Indiae Orientalis Insularumque Adiacientium Typus

Abraham Ortelius (*1527 - 1598)
Antique map of Southeast Asia. Printed in Antwerp by Gielis van Diest in 1570.

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Reference 11762



Rare first edition, first state of Ortelius' striking map of Southeast Asia.

Rare and important first edition of the beautiful Southeast Asia map of Abraham Ortelius. From the first 'modern' atlas Theatrum Orbis Terrarum of 1570, published by Gielis Coppens van Diest in Antwerp. According to Marcel van den Broecken, only 225 copies of this first edition were printed. It remains as one of Abraham Ortelius' best-known maps.

The mapping of Southeast Asia has been difficult for centuries. Thus, Sumatra and Java are heavily oversized, the Philippines are incomplete and still without the Island of Luzon. The cartographic information is largely based on Mercator's world map of 1569, but it contains many improvements over previous maps. Ortelius identified the Pearl River correctly in southern China, while Mercator believed Sumatra is Ptolemy's Taprobana, and concluded the Pearl River was the Ganges River. The important spice islands (Moluccas) are more accurately positioned against the former Italian maps of Gastaldi, Forlani and Ramusio. The shape of Halmahera (formerly Gilolo) was also corrected by Ortelius. For the first time several islands called Cainam appeared west of New Guinea, which is an early rendering of Irian Jaya. Ortelius questions in the text within New Guinea, whether it is a part of the southern continent or an island.

Thomas Suarez about this map:

The Asiae Nova Descriptio and Indiae Orientalis are the first published works to definitely map Formosa, and to identify it by that name (Fermosa). For the Ryukyu chain itself, Ortelius uses the terms Lequiho and Lequio, forms of Liu-ch'iu....

The Indiae Orientalis' depiction of two mermaids with mirrors may hark back to the old lore regarding an 'island of women' who conceived by beholding their own image- one missionary report actually located an amazonian island to the south of the Marianas, near Ortelius' two figures...

Ortelius accepted Mercator's belief in an imposing southern continent and in the theory that Marco Polo reached its shores. The Indiae Orientalis extends far enough south to depict the northernmost promontory of Terra Australis protruding below Java, with the Polian kingdom of Beach (a corruption of Lucach occupying its shores...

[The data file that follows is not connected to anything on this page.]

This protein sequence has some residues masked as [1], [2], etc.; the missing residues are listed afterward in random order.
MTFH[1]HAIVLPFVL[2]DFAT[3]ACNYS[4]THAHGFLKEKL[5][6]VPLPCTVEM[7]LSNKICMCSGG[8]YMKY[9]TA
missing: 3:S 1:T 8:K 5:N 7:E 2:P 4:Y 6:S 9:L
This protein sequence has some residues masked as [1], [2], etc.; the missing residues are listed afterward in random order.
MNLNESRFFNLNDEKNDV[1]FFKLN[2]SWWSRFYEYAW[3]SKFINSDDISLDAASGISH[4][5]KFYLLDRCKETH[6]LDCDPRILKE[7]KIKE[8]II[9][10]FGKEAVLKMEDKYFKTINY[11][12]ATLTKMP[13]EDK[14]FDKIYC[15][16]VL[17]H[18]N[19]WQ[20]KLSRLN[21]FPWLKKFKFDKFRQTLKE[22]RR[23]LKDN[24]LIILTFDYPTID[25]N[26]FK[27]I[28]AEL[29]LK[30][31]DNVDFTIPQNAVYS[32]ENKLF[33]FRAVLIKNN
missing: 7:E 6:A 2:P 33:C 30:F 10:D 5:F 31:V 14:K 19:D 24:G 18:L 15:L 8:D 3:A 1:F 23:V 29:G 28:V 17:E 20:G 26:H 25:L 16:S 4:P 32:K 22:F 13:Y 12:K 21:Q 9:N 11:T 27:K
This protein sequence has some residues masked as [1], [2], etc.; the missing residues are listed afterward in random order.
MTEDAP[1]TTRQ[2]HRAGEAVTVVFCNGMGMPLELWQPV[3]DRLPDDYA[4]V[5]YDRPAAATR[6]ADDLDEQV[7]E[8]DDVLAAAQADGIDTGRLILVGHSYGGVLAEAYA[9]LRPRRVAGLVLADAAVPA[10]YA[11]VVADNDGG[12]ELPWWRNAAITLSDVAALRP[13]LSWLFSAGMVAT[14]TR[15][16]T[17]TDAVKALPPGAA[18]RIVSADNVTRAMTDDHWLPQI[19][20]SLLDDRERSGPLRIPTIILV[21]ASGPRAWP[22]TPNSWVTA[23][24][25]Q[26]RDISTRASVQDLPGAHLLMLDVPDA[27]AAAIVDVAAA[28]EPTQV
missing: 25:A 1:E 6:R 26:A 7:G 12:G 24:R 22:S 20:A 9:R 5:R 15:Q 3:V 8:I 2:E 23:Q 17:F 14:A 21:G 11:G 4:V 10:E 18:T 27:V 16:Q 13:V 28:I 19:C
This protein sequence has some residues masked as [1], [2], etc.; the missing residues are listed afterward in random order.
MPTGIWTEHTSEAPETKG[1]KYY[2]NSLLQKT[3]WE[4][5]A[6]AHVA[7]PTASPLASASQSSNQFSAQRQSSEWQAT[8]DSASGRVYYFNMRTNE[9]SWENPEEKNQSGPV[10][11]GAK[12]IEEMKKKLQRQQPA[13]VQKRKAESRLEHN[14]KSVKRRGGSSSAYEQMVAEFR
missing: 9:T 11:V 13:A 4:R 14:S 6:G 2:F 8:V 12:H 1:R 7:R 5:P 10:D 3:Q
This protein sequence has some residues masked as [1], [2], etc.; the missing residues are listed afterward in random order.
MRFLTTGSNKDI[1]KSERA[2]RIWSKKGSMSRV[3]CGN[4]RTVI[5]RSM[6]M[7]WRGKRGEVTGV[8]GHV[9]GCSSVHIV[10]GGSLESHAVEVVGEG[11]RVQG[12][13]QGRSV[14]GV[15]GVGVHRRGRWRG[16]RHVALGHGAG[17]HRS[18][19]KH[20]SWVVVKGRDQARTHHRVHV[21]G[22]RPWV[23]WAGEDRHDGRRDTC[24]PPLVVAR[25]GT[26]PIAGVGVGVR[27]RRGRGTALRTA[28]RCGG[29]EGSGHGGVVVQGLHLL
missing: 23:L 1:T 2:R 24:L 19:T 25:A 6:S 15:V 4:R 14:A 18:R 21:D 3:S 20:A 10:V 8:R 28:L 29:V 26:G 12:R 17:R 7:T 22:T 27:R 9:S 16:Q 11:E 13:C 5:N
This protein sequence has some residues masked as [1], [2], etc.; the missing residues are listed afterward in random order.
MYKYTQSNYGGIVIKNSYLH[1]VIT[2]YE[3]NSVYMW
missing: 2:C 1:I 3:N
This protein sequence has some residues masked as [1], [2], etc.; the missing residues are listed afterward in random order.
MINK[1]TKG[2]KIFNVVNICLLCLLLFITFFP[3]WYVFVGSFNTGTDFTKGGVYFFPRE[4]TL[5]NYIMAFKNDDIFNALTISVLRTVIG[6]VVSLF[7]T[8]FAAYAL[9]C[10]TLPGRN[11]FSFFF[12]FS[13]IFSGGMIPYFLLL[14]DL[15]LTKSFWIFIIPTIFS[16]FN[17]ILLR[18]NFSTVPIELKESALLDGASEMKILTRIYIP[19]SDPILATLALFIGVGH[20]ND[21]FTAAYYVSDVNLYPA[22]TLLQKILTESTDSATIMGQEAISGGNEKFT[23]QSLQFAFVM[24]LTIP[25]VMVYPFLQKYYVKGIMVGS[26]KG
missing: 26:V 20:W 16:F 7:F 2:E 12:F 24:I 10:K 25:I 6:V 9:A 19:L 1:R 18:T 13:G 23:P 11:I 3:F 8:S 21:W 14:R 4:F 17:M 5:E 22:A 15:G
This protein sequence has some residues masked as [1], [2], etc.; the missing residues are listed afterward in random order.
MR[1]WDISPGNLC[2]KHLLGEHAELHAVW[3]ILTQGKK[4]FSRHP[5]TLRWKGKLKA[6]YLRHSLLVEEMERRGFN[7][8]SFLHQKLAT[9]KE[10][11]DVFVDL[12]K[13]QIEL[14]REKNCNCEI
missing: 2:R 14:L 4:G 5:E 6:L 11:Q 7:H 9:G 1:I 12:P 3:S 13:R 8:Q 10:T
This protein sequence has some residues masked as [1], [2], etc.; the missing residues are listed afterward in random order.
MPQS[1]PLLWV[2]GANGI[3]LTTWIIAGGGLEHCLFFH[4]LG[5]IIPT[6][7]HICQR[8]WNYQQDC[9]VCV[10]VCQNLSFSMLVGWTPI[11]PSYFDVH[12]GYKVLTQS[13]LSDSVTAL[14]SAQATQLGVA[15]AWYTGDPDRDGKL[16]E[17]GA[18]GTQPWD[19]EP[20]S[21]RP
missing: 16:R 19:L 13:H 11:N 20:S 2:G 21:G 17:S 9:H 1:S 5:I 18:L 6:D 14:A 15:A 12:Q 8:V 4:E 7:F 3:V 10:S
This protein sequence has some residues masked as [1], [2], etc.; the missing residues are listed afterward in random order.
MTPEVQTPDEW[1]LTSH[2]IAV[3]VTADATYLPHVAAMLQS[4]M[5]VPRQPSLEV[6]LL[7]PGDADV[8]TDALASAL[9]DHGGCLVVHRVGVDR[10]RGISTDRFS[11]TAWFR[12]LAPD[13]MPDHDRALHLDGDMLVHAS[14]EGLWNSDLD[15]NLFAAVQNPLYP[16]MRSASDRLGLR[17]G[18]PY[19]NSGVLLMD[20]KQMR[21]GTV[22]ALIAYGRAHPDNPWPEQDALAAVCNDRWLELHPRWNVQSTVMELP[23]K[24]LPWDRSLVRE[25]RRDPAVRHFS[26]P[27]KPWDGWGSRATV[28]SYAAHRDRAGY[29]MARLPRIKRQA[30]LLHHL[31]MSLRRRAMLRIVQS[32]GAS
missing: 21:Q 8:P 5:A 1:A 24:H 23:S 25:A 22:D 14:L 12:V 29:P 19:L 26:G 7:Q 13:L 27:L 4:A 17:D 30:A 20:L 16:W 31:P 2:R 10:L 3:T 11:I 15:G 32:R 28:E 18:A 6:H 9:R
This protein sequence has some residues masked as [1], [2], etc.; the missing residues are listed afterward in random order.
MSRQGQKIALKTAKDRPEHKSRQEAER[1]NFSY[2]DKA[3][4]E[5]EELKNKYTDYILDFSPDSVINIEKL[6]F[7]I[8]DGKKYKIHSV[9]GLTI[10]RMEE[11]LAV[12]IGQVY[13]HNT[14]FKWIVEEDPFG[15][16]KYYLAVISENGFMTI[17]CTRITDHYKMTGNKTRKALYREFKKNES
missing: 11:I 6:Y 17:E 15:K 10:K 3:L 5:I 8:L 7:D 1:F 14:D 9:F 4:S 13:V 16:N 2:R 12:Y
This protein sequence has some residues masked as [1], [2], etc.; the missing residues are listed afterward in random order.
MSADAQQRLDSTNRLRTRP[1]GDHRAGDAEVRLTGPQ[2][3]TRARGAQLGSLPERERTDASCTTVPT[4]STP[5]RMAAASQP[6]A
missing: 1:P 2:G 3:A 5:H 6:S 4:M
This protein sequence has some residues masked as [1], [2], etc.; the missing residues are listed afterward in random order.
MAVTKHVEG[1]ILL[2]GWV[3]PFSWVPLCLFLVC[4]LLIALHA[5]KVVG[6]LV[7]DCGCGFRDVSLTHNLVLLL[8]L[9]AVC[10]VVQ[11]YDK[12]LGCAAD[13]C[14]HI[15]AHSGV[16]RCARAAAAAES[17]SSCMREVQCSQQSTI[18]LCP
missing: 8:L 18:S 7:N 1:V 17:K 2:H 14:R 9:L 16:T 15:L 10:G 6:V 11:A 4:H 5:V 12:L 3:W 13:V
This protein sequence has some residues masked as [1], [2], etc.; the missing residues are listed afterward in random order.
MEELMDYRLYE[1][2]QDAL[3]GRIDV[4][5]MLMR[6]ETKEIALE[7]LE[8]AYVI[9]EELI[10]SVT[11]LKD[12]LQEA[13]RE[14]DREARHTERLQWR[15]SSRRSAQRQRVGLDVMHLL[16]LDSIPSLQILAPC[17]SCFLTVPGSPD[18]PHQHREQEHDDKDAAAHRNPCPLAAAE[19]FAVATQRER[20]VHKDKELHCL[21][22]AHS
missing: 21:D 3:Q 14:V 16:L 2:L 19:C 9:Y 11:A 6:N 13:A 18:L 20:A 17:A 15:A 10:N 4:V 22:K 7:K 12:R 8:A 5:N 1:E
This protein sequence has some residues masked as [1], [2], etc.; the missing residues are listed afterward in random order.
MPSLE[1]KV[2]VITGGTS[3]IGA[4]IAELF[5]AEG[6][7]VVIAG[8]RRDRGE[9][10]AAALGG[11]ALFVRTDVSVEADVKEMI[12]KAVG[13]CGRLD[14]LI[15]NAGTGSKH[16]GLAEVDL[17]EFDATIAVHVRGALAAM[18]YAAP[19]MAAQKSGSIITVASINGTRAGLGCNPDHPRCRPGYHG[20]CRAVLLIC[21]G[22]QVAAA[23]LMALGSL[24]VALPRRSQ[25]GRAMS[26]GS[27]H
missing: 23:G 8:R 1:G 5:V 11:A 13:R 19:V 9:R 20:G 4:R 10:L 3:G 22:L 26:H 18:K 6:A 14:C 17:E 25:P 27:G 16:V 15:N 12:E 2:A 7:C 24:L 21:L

The map is decorated with a large title cartouche, the Portuguese coat of arms and two sailing ships, of which one is attacked by two whales. The two mermaids with mirrors are taken from the splendid map of America of Diego Gutiérrez from 1562.

A very good, early and strong impression. Especially because the map is uncoloured, the beauty of the engraving is clearly visible.


CartographerAbraham Ortelius
TitleIndiae Orientalis Insularumque Adiacientium Typus
Publisher, YearGielis van Diest, Antwerp, 1570
Plate Size34.7 x 49.6 cm (13.7 x 19.5 inches)
Sheet Size38.4 x 52.4 cm (15.1 x 20.6 inches)
ReferenceVan den Broecke, M.: Ortelius Atlas Maps, No. 166.1; Van der Krogt, P.: Koeman's Atlantes Neerlandici, 8400:31:001; Suarez, T.: Early Mapping of Southeast Asia, pp. 164-69, fig. 86.


Two small brown spots. Very good conditions.


Abraham Ortelius was born 1527 in Antwerp. He studied mathematics, Greek and Latin and travelled a lot across Europe. He established a business in dealing with books and drawing maps. His first remarkable map was a 8 sheet world map in the year 1564, but only three copies have survived. In 1570 he issued the Theatrum Orbis Terrarum, the first modern Atlas with uniformly sized maps in a systematic collection. The term Atlas was not used until Mercator introduced it 20 years later. Most of the maps in Theatrum have been engraved by Frans Hogenberg. At the time of publication, the atlas was the most expensive book ever printed. Nevertheless it was a big success and around 7000 copies have been printed until 1612 in many editions and six different languages. Beside the Theatrum, Ortelius compiled a series of historical maps and published it in the Parergon Theatri which was bound with the Theatrum from 1579 onwards or published separately.

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Abraham Ortelius: Indiae Orientalis Insularumque Adiacientium Typus.
Antique map of Southeast Asia. Printed in Antwerp by Gielis van Diest in 1570.

Southeast Asia - Ortelius, Abraham - Indiae Orientalis Insularumque...

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